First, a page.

Trump declassifies documents related to Russian Federation probe

Posted September 21, 2018

On Monday evening, the White House announced that Trump had directed the Office of the Director of National Intelligence and the Department of Justice (DOJ) "to provide for the immediate declassification" of parts of the FBI's June 2017 application to surveil former Trump campaign aide Carter Page, as well as Federal Bureau of Investigation reports of interviews connected to Page and DOJ official Bruce Ohr.

Trump also ordered the DOJ to release fully unredacted text messages "related to the Russian Federation investigation" from former officials he's continually lambasted given their connections to the investigation, including FBI Director James Comey, former FBI Deputy Director Andrew McCabe, former FBI agent Peter Strzok, former FBI lawyer Lisa Page and Bruce Ohr, a current Justice Department official.

Other documents that are to be declassified in the FISA application include FBI reports of Russian Federation investigation interviews with Ohr, who had had conversations with Christopher Steele, a former British intelligence agent who was hired to compile unverified, unflattering information about Mr. Trump - the so-called "dossier" - during the presidential campaign.

A month ago, the president made headlines when he revoked the security clearance of former CIA Director John Brennan, a persistent Trump critic on TV and on Twitter, who played a role in referring information to the FBI that would spark the bureau's Russian Federation investigation.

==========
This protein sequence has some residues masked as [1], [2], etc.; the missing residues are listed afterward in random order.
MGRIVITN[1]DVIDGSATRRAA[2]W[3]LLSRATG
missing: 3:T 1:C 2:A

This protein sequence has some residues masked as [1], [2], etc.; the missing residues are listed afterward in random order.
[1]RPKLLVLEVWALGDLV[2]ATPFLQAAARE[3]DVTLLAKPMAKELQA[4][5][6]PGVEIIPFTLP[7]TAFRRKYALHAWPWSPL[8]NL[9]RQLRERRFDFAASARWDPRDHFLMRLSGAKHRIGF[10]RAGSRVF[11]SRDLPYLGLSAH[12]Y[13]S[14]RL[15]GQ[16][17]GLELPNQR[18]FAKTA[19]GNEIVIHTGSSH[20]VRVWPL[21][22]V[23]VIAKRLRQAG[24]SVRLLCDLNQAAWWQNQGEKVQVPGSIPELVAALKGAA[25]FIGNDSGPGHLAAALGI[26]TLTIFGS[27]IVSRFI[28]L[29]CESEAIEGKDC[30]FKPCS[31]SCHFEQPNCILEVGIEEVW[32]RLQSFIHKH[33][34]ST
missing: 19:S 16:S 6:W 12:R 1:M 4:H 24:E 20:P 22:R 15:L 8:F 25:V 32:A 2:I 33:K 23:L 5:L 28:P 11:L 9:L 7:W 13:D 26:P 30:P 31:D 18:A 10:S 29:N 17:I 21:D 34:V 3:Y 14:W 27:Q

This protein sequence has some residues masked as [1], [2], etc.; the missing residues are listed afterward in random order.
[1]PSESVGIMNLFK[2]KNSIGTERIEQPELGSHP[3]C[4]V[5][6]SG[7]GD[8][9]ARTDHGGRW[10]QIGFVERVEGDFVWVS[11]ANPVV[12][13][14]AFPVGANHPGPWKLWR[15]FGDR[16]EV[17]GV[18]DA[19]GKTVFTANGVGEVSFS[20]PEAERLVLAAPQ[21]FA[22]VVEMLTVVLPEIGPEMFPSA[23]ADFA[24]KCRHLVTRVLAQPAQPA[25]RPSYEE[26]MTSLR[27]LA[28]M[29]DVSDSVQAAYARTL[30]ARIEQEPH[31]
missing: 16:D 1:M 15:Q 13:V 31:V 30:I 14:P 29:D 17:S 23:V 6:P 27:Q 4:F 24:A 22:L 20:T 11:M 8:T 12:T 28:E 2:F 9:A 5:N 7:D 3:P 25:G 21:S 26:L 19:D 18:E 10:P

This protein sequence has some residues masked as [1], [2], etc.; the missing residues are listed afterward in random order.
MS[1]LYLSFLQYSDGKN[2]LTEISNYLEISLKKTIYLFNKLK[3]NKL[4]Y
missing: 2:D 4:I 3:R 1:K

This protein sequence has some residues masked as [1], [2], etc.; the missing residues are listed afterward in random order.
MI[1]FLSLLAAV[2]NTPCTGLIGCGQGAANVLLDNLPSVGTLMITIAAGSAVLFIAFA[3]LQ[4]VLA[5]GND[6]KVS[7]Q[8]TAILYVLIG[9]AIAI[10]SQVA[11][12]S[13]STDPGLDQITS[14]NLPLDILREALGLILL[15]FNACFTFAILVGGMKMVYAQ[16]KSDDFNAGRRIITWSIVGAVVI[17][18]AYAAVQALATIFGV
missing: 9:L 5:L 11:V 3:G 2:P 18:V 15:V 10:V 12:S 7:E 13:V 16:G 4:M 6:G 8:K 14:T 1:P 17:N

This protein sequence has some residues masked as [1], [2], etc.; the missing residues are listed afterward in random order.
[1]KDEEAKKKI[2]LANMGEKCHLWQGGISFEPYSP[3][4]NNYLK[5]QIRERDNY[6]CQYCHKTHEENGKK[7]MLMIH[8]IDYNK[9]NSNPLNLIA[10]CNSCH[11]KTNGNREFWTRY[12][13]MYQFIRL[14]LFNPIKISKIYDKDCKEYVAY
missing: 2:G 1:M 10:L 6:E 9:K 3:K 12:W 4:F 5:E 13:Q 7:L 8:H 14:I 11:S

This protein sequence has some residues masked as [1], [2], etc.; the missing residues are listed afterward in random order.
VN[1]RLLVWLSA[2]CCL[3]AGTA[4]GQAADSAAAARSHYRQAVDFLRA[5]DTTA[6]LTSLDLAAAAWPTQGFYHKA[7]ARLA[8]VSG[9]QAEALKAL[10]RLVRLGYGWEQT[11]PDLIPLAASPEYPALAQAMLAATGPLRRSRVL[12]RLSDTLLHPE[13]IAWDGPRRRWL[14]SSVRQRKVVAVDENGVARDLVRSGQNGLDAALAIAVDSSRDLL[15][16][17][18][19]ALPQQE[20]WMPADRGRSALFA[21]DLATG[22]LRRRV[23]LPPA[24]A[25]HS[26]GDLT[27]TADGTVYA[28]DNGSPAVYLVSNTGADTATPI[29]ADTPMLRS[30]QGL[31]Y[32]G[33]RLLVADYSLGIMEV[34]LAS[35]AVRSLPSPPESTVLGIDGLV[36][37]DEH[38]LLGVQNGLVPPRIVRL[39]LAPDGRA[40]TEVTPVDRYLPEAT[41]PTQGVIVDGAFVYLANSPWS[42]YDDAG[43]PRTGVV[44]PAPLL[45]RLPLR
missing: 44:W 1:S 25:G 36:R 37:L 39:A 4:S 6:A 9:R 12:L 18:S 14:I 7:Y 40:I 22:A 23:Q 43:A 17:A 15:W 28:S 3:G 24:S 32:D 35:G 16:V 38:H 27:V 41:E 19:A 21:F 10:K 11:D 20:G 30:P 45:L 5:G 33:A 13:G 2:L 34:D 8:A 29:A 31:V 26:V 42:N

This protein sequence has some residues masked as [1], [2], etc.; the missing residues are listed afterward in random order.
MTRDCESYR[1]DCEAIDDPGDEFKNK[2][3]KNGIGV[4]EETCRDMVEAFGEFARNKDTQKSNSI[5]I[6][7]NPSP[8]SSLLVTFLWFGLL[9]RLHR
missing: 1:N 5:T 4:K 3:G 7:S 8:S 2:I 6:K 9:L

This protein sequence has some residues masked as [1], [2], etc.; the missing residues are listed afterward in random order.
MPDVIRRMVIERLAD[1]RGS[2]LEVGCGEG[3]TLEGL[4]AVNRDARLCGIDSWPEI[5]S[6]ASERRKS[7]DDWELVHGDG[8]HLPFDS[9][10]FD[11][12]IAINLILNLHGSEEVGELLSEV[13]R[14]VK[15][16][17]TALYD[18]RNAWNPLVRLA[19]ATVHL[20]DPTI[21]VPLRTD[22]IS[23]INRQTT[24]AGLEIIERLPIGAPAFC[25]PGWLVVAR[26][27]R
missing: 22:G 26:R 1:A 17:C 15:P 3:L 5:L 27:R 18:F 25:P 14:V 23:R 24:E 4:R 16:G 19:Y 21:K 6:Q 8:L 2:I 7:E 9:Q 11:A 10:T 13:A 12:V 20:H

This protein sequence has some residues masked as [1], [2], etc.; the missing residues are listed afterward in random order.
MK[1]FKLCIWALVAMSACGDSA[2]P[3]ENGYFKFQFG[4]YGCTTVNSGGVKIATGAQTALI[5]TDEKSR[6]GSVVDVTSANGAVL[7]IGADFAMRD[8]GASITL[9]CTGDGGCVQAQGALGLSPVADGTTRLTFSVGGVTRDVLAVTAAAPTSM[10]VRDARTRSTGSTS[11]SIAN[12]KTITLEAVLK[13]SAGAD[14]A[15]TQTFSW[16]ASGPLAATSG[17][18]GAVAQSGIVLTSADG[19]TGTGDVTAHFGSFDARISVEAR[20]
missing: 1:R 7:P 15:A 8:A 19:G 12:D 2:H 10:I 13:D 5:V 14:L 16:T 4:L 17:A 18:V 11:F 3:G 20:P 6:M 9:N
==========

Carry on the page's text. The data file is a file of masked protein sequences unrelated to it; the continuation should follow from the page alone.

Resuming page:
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White House Press Secretary Sarah Huckabee Sanders announced the decision in a statement Monday noting Trump's decision comes "at the request of a number of committees of Congress, and for reasons of transparency".

"Transparency wins. This is absolutely the right call from @POTUS", said Rep. Mark Meadows, a North Carolina Republican, on Twitter.

But Rep. Adam Schiff of California, the ranking Democrat on the House intelligence committee, called Trump's decision a "clear abuse of power" meant to advance a "false narrative" to help in his defense from Mueller's probe. There's no clear timeline on the release of the documents.

"The President shouldn't be declassifying documents in order to undermine an investigation into his campaign or pursue vendettas against political enemies", Warner tweeted on Monday. She is slated to testify later this week before the House Judiciary Committee.

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"The action (President Trump) has taken, to direct your agencies to selectively disclose classified information that hebelieveshe canmanipulatepubliclytounderminethe legitimacy and credibility of the Special Counsel's investigation, is a brazen abuse of power", the letter reads.

House Minority Leader Nancy Pelosi (D-CA) said Monday, "the President is potentially risking the lives of our patriots by compromising sources and methods, all so he can advance falsehoods and false narratives that distract from the truth of the Trump-Russia scandal". "They were recycling old information". Strzok was also recently fired, and has been criticized for sending texts disparaging Trump as a presidential candidate.

The FBI obtained a Foreign Intelligence Surveillance Act warrant to spy on Page, who worked on Trump's campaign, in part by submitting a now questioned dossier compiled by former British intelligence official Christopher Steele for Fusion GPS.

Though there are other instances of government officials or contractors spilling government secrets, Chesney said, "What's remarkable about this is it's the White House that's doing it".

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